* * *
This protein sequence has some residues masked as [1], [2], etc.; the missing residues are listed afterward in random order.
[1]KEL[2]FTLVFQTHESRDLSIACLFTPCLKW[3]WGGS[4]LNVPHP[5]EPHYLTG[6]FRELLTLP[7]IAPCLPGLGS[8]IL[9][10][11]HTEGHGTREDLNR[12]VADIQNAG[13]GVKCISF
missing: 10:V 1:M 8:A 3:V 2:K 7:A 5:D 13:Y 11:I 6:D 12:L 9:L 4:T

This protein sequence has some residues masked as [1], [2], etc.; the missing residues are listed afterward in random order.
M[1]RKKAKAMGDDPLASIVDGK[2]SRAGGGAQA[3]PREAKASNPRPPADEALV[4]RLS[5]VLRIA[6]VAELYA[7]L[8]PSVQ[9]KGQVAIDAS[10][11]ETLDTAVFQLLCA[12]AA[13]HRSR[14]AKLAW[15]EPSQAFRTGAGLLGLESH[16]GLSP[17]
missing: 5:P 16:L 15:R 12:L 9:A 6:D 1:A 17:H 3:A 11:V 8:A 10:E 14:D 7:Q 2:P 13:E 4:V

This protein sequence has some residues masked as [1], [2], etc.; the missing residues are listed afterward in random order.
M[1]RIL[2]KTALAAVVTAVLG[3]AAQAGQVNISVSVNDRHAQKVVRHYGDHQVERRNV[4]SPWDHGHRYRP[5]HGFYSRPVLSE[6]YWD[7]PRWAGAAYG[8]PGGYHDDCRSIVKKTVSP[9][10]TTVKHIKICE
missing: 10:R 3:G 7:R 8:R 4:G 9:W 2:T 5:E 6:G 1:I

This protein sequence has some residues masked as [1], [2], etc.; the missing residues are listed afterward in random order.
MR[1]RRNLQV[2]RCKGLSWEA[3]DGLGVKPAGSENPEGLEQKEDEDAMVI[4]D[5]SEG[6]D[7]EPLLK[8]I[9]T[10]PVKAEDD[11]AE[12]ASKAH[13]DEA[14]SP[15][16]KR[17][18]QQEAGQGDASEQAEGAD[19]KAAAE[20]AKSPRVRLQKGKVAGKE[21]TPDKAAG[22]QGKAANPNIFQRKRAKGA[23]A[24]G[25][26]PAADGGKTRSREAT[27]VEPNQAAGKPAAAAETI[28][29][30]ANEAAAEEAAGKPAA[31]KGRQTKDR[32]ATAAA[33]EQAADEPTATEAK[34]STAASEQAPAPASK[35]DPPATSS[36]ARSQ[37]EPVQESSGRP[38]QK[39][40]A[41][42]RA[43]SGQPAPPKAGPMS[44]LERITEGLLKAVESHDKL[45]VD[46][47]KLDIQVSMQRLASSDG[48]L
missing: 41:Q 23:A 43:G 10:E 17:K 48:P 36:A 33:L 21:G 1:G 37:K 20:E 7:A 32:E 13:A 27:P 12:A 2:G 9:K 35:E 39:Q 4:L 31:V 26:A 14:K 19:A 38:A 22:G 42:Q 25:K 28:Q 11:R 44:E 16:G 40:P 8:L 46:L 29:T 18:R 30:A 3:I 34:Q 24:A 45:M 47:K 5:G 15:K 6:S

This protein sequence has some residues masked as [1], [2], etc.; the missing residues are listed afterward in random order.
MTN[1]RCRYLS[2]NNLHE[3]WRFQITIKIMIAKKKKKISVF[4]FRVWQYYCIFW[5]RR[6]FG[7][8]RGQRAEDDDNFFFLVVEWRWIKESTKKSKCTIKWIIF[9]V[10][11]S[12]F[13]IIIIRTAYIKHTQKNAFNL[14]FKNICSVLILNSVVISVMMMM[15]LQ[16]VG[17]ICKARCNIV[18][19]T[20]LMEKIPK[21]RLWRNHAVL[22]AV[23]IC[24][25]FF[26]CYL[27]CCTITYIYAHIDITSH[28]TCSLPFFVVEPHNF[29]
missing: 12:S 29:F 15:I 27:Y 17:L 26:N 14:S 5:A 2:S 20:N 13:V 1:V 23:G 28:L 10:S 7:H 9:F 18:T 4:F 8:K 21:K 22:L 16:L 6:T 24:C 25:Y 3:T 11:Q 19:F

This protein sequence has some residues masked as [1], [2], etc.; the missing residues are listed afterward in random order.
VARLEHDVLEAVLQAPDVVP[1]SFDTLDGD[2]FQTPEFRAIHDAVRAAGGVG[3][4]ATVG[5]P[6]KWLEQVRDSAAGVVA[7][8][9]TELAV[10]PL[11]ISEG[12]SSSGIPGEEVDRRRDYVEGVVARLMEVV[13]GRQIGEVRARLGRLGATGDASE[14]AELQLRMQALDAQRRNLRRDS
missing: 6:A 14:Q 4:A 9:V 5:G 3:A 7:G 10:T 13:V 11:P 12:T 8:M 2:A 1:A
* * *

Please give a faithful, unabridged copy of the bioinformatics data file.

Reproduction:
This protein sequence has some residues masked as [1], [2], etc.; the missing residues are listed afterward in random order.
[1]KEL[2]FTLVFQTHESRDLSIACLFTPCLKW[3]WGGS[4]LNVPHP[5]EPHYLTG[6]FRELLTLP[7]IAPCLPGLGS[8]IL[9][10][11]HTEGHGTREDLNR[12]VADIQNAG[13]GVKCISF
missing: 10:V 1:M 8:A 3:V 2:K 7:A 5:D 13:Y 11:I 6:D 12:L 9:L 4:T

This protein sequence has some residues masked as [1], [2], etc.; the missing residues are listed afterward in random order.
M[1]RKKAKAMGDDPLASIVDGK[2]SRAGGGAQA[3]PREAKASNPRPPADEALV[4]RLS[5]VLRIA[6]VAELYA[7]L[8]PSVQ[9]KGQVAIDAS[10][11]ETLDTAVFQLLCA[12]AA[13]HRSR[14]AKLAW[15]EPSQAFRTGAGLLGLESH[16]GLSP[17]
missing: 5:P 16:L 15:R 12:L 9:A 6:D 1:A 17:H 3:A 11:V 8:A 10:E 14:D 7:Q 2:P 13:E 4:V

This protein sequence has some residues masked as [1], [2], etc.; the missing residues are listed afterward in random order.
M[1]RIL[2]KTALAAVVTAVLG[3]AAQAGQVNISVSVNDRHAQKVVRHYGDHQVERRNV[4]SPWDHGHRYRP[5]HGFYSRPVLSE[6]YWD[7]PRWAGAAYG[8]PGGYHDDCRSIVKKTVSP[9][10]TTVKHIKICE
missing: 10:R 3:G 7:R 8:R 4:G 9:W 2:T 5:E 6:G 1:I

This protein sequence has some residues masked as [1], [2], etc.; the missing residues are listed afterward in random order.
MR[1]RRNLQV[2]RCKGLSWEA[3]DGLGVKPAGSENPEGLEQKEDEDAMVI[4]D[5]SEG[6]D[7]EPLLK[8]I[9]T[10]PVKAEDD[11]AE[12]ASKAH[13]DEA[14]SP[15][16]KR[17][18]QQEAGQGDASEQAEGAD[19]KAAAE[20]AKSPRVRLQKGKVAGKE[21]TPDKAAG[22]QGKAANPNIFQRKRAKGA[23]A[24]G[25][26]PAADGGKTRSREAT[27]VEPNQAAGKPAAAAETI[28][29][30]ANEAAAEEAAGKPAA[31]KGRQTKDR[32]ATAAA[33]EQAADEPTATEAK[34]STAASEQAPAPASK[35]DPPATSS[36]ARSQ[37]EPVQESSGRP[38]QK[39][40]A[41][42]RA[43]SGQPAPPKAGPMS[44]LERITEGLLKAVESHDKL[45]VD[46][47]KLDIQVSMQRLASSDG[48]L
missing: 41:Q 23:A 43:G 10:E 17:K 48:P 36:A 33:L 21:G 1:G 37:K 20:E 7:A 32:E 13:A 27:P 12:A 2:G 9:K 35:E 39:Q 4:L 31:V 26:A 14:K 19:A 38:A 22:G 42:Q 25:K 28:Q 11:R 44:E 16:G 40:P 8:L 46:L 29:T 18:R 30:A 3:I 34:Q 24:A 45:M 47:K 5:G 15:K 6:S

This protein sequence has some residues masked as [1], [2], etc.; the missing residues are listed afterward in random order.
MTN[1]RCRYLS[2]NNLHE[3]WRFQITIKIMIAKKKKKISVF[4]FRVWQYYCIFW[5]RR[6]FG[7][8]RGQRAEDDDNFFFLVVEWRWIKESTKKSKCTIKWIIF[9]V[10][11]S[12]F[13]IIIIRTAYIKHTQKNAFNL[14]FKNICSVLILNSVVISVMMMM[15]LQ[16]VG[17]ICKARCNIV[18][19]T[20]LMEKIPK[21]RLWRNHAVL[22]AV[23]IC[24][25]FF[26]CYL[27]CCTITYIYAHIDITSH[28]TCSLPFFVVEPHNF[29]
missing: 12:S 29:F 15:I 27:Y 17:L 26:N 14:S 5:A 2:S 20:N 13:V 1:V 23:G 28:L 10:S 7:H 9:F 18:T 4:F 8:K 21:K 22:L 16:L 6:T 24:C 25:Y 3:T 11:Q 19:F

This protein sequence has some residues masked as [1], [2], etc.; the missing residues are listed afterward in random order.
VARLEHDVLEAVLQAPDVVP[1]SFDTLDGD[2]FQTPEFRAIHDAVRAAGGVG[3][4]ATVG[5]P[6]KWLEQVRDSAAGVVA[7][8][9]TELAV[10]PL[11]ISEG[12]SSSGIPGEEVDRRRDYVEGVVARLMEVV[13]GRQIGEVRARLGRLGATGDASE[14]AELQLRMQALDAQRRNLRRDS
missing: 6:A 14:Q 4:A 9:V 5:G 3:A 7:G 10:T 13:V 11:P 12:T 8:M 2:A 1:A